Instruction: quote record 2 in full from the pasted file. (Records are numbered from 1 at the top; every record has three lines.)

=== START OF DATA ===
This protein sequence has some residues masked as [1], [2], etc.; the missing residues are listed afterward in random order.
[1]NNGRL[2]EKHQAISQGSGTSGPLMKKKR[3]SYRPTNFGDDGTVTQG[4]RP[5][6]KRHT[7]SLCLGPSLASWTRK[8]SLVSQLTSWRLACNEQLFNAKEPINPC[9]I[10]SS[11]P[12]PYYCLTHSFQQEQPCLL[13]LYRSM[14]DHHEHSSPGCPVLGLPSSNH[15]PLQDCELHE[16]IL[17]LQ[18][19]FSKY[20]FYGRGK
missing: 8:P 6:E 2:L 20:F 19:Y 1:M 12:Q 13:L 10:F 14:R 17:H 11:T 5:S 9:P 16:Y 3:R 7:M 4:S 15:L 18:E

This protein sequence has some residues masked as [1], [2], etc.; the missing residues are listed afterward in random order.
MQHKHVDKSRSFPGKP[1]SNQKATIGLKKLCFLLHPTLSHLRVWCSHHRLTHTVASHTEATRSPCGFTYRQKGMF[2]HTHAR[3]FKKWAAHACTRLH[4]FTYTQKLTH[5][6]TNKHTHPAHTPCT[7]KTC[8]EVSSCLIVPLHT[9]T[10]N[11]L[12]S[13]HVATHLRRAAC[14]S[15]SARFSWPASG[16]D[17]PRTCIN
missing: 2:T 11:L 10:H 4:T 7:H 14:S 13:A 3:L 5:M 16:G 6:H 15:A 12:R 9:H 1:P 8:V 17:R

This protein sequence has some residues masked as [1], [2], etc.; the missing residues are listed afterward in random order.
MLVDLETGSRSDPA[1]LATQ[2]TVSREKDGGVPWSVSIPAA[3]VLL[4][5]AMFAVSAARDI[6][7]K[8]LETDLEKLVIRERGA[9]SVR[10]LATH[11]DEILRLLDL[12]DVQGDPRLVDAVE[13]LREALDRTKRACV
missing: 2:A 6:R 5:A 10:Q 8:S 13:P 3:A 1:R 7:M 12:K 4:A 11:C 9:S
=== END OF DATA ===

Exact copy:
This protein sequence has some residues masked as [1], [2], etc.; the missing residues are listed afterward in random order.
MQHKHVDKSRSFPGKP[1]SNQKATIGLKKLCFLLHPTLSHLRVWCSHHRLTHTVASHTEATRSPCGFTYRQKGMF[2]HTHAR[3]FKKWAAHACTRLH[4]FTYTQKLTH[5][6]TNKHTHPAHTPCT[7]KTC[8]EVSSCLIVPLHT[9]T[10]N[11]L[12]S[13]HVATHLRRAAC[14]S[15]SARFSWPASG[16]D[17]PRTCIN
missing: 2:T 11:L 10:H 4:T 7:H 14:S 13:A 3:L 5:M 16:G 6:H 15:A 12:R 9:H 1:P 8:V 17:R